“I know, Dad. I miss her, too. We all do, but we’ll get to say goodbye to her properly tonight and have some closure,” she whispered.


“You’re right Maddie…” he agreed. Mandy knit her brows together in confusion.

“Uh… my name’s Mandy, Dad,” she told him. He looked confused for a moment, then recognition dawned in his hazy eyes and he nodded.

“Right, Mandy. I’m sorry. I’m getting so forgetful these days,” he chuckled, walking upstairs to put on his suit, but Mandy stared after her father with concern. He had never so much as mixed up her and her sister’s names before, even though they sounded so similar, let alone forget his daughter’s name altogether.

Mandy quickly finished up her self-portrait and hung it on the wall to make room for Josiah’s portrait to be painted before heading outside in her funeral attire to set up the proceedings for that night.

As the heiress, it was Mandy’s job to set up the funeral. She cried as she arranged flowers and sorted through possible epitaphs, goodbye speeches and songs. Soon, her family came out to join her, all dressed in black, except Christopher, who had insisted he wear the blue suit he had worn on his wedding day so many years ago. No one argued with him. If it made him happy and brought him some comfort, then so be it.

Mandy cleared her throat and began with tears in her eyes. “We’re here today to honour and celebrate the life of a woman we all loved very much; Marylee Magnolia Charm. She was an incredible woman who built an entire legacy from nothing except the clothes on her back, a bed in the middle of an empty lot and a dream. She was a faithful and loving wife, mother and grandmother, and a talented star who’s name is known all over the world and will never be forgotten.” She then turned to the grave to speak directly to her mother. “Mom, you sacrificed so much to raise your family and provide for us. You were always there for us when we needed you and I never imagined that I would be standing here saying goodbye to you someday, because to me, you were always invincible. It’s so hard knowing I’m never going to see you again…” she wept. Mandy couldn’t speak anymore, so Josiah gently led her back to her chair and hugged her while Marcie stood up to say her last few words.

“Mom, you were there for me when I needed you as a kid. When I scraped my knee, you’d put a bandaid on it and kiss it better. When I got teased at school, you’d make me a snack and talk with me until I felt better. When I got pregnant too young, you took care of me and made sure I didn’t lose my baby, even though you were angry with me. I couldn’t have asked for a better mom than you,” she whispered. “Goodbye, Mom. I love you so much.”


Josiah stood up as Marcie took his place to console her sister and cleared his throat. “Mrs. Charm, you gave me something I never dreamed I would have; a real family. When I got kicked out of my house by my abusive father, you took me in and gave me a home, treating me like I was your son. Thanks to you, I know what it’s like to raise a child in a loving family and be surrounded by people who care for you. I’ll never be able to express my gratitude for that, but I thank you every day of my life for what you did for me.”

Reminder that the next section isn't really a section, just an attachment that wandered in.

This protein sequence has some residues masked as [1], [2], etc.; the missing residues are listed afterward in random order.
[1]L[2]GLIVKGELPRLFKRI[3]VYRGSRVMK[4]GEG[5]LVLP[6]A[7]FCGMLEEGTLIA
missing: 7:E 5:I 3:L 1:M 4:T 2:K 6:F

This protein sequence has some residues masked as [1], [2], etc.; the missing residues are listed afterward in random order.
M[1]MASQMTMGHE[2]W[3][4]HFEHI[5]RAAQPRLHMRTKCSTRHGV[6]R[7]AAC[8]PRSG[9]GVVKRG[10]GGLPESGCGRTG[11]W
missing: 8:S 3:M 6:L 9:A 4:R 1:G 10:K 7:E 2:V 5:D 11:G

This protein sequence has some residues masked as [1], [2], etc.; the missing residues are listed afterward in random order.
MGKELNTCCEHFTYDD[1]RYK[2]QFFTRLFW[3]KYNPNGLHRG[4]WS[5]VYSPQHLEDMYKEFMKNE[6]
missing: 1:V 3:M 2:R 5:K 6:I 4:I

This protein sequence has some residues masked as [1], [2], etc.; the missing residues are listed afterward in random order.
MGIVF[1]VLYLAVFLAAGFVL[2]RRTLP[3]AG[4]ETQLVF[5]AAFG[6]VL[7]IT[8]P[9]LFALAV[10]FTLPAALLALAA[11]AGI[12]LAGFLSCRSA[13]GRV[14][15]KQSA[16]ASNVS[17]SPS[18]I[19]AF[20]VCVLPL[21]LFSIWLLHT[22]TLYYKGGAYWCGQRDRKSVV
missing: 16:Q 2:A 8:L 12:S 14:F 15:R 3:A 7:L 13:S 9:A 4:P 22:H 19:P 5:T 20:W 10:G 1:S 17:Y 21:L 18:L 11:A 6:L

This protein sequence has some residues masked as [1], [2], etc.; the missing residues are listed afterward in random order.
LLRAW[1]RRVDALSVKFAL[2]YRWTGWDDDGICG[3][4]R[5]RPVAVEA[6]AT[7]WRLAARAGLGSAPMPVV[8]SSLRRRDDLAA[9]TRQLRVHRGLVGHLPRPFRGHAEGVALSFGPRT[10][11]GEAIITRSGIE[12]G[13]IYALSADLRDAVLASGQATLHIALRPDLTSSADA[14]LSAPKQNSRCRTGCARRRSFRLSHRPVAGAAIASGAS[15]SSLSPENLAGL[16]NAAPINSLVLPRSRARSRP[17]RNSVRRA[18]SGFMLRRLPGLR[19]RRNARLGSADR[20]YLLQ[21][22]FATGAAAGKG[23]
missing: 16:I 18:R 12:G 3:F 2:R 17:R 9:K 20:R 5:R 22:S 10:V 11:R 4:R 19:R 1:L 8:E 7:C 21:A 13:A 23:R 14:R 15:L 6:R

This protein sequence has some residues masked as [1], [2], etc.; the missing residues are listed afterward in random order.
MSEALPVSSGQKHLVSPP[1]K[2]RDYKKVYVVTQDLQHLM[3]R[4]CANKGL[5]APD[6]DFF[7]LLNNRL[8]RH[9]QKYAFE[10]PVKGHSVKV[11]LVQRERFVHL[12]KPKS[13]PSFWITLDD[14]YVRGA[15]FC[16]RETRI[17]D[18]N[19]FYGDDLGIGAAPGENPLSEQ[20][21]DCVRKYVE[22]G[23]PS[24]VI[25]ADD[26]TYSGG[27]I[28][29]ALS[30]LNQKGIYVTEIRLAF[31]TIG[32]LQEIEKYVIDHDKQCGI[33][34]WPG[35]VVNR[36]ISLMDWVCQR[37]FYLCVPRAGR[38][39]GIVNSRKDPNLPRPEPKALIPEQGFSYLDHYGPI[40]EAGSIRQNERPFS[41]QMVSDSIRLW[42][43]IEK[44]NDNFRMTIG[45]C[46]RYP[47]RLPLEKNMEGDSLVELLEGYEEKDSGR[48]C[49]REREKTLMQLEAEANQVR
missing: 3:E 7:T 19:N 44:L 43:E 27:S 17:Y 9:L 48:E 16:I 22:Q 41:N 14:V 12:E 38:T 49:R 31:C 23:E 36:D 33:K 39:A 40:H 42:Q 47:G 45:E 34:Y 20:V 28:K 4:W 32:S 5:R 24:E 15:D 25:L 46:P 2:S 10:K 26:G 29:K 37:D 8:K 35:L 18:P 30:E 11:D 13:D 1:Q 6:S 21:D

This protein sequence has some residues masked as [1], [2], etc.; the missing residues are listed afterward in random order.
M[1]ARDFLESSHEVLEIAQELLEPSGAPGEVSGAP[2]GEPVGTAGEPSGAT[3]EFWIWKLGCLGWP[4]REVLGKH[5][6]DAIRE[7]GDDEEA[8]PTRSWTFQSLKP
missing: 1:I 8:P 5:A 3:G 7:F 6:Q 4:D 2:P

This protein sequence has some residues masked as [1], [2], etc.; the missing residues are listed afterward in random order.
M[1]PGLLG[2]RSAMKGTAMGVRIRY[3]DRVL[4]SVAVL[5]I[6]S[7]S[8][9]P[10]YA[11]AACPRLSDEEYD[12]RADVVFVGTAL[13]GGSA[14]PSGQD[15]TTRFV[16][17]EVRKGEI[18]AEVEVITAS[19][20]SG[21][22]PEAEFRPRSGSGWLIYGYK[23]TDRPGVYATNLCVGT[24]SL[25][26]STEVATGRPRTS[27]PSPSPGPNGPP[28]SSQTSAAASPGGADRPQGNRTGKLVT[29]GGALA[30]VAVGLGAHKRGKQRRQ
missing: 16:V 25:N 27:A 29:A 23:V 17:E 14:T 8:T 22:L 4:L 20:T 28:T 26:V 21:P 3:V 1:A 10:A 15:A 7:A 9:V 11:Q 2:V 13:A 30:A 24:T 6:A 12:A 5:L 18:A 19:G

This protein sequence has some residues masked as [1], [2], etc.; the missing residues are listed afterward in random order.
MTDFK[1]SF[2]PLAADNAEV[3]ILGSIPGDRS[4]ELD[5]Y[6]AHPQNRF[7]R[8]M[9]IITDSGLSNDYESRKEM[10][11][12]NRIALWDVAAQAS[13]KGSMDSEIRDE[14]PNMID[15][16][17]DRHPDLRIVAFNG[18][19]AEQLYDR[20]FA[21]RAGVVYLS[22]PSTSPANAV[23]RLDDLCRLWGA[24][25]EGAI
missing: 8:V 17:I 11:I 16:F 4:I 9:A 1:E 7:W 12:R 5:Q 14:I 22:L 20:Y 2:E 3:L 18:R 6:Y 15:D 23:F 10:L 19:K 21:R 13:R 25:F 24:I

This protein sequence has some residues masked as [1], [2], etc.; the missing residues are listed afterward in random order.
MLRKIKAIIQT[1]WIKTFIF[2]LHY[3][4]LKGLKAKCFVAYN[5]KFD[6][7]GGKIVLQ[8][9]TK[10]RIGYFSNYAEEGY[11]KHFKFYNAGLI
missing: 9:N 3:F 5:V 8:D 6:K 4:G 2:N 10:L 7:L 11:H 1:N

Josiah sat back down and both he and Marcie held Mandy, who was still crying. Marcie forced her son to stand up and say something, though he hadn’t wanted to. He cleared his throat and touched his grandmother’s grave lightly, tracing his fingers over the epitaph that read ‘A beloved mother, wife, grandmother and star.’ “Goodbye, Grandma. I’ll miss you,” he muttered quickly, sitting back down and avoiding the disappointed frowns of his parents.

Christopher Senior was the last to stand and say his farewell to the wife he had loved so dearly for so many years. He knelt down in front of the grave and gazed longingly at her bed of pink flowers, as if wishing to be laid to rest underneath them with her. “Oh Marylee…” he sighed, touching her engraved name with a trembling hand. “I’m not a whole person anymore without you. I had always hoped to go before you, because I never wanted to feel this kind of pain… but I’ll be with you again, soon, Sweetheart. I’ll be right here beside you and we’ll be together again forever…” he wept. His speech was the most heartbreaking of all. Suddenly, he felt a tingling on his shoulder and he turned his head and gasped. “M-Marylee?” he whispered. His beloved wife was shimmering magnificently before him, smiling serenely. She gently grasped her husband’s hand and pulled him to his feet. “Oh Sweetheart… I miss you so much. Why did you go?” he wept. “I don’t want to live without you.”

“Dad…” Mandy choked weakly, her eyes wide at the sight of her mother in front of her.

Marylee closed her eyes and put her arms around Christopher, pulling him close. Her touch felt different to him now; lighter, but still just as beautiful. Christopher smiled a very serene, peaceful smile. He was aware of nothing except the embrace of the woman he lost and longed for. She pulled his chin down to her face and touched her pale, silvery lips to his. Christopher kissed her back so passionately, his family made awkward grunts and looked away with red faces.


“I love you, Marylee… wait for me, okay?” Christopher whispered, stroking the side of her face lovingly with tears streaming down his face. Marylee smiled and nodded before vanishing into the dawn. Christopher’s shoulders shook with sobs and his two daughters walked over to him to console him.